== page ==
Changes in Risk Factors for the Metabolic Syndrome as a Result of Ten Weeks of High Sugar Intake Are Not Impacted by the Type or Amount of Fructose Containing Sugar Consumed

Program: Abstracts - Orals, Featured Poster Presentations, and Posters
Session: MON 758-775-Beta Cells, Glucose Control & Complications
Monday, June 17, 2013: 1:45 PM-3:45 PM
Expo Halls ABC (Moscone Center)

Poster Board MON-772
Joshua Lowndes*, Stephanie Sinnett, Zhiping Fullerton and James Marshall Rippe
Rippe Lifestyle Institution, Celebration, FL
The purpose of this study was to investigate the dose response effect of fructose containing dietary sugars.

355 overweight or obese individuals aged 20-60 years old incorporated 1% fat milk sweetened with either sucrose or high fructose corn syrup into their usual diet for ten weeks.  Consumption levels were set so the added sugar contributed 8%, 18%, or 30% of calories required for weight maintenance (25th, 50th or 90th percentile of adult fructose consumption levels, resepctively).

Triglyceride levels increased slightly (104.1± 51.8 vs 114.1 ± 64.7 mg/dl, p<0.001), as did waist circumference (84.7 ± 9.8 vs 85.0 ± 10.0cm, p<0.05) in the entire pooled cohort along with a decrease in HDL (52.4 ± 14.1 vs 51.6 ± 13.6 mg/dl p<0.05).  Blood pressure and fasting glucose were unchanged.  The amount or type of sugar did not affect any of the observed responses (interaction p>0.05).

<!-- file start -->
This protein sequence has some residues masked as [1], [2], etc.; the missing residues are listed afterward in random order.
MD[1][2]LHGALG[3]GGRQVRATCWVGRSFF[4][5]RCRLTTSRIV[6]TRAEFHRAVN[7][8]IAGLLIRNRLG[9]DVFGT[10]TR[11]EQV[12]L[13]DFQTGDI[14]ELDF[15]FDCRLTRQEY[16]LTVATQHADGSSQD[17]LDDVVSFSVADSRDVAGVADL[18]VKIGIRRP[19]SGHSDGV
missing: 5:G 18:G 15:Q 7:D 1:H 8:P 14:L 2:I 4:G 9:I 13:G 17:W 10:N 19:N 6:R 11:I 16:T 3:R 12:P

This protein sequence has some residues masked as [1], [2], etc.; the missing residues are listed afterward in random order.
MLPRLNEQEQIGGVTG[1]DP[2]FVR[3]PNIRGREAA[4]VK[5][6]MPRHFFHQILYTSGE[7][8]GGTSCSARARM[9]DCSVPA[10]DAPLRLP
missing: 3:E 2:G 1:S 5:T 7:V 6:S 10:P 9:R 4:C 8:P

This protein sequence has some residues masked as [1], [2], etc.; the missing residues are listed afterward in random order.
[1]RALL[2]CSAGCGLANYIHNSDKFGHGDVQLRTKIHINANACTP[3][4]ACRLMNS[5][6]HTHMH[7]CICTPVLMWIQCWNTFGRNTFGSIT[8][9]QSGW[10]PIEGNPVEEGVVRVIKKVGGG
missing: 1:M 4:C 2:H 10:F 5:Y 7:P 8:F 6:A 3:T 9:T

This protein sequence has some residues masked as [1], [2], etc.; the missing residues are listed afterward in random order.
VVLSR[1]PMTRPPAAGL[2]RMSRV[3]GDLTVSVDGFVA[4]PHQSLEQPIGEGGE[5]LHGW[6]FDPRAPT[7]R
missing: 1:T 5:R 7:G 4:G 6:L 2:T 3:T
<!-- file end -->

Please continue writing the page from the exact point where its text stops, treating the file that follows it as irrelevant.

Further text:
These short term data show that these levels of high sugar intake can lead to small increases in some risk factors for the metabolic syndrome.  However, there were no differences between the two most common types of fructose containing sugars at any level of intake.

Nothing to Disclose: JL, SS, ZF, JMR

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Sources of Research Support: Funding from the Corn Refiners Association Funding from the Corn Refiners Association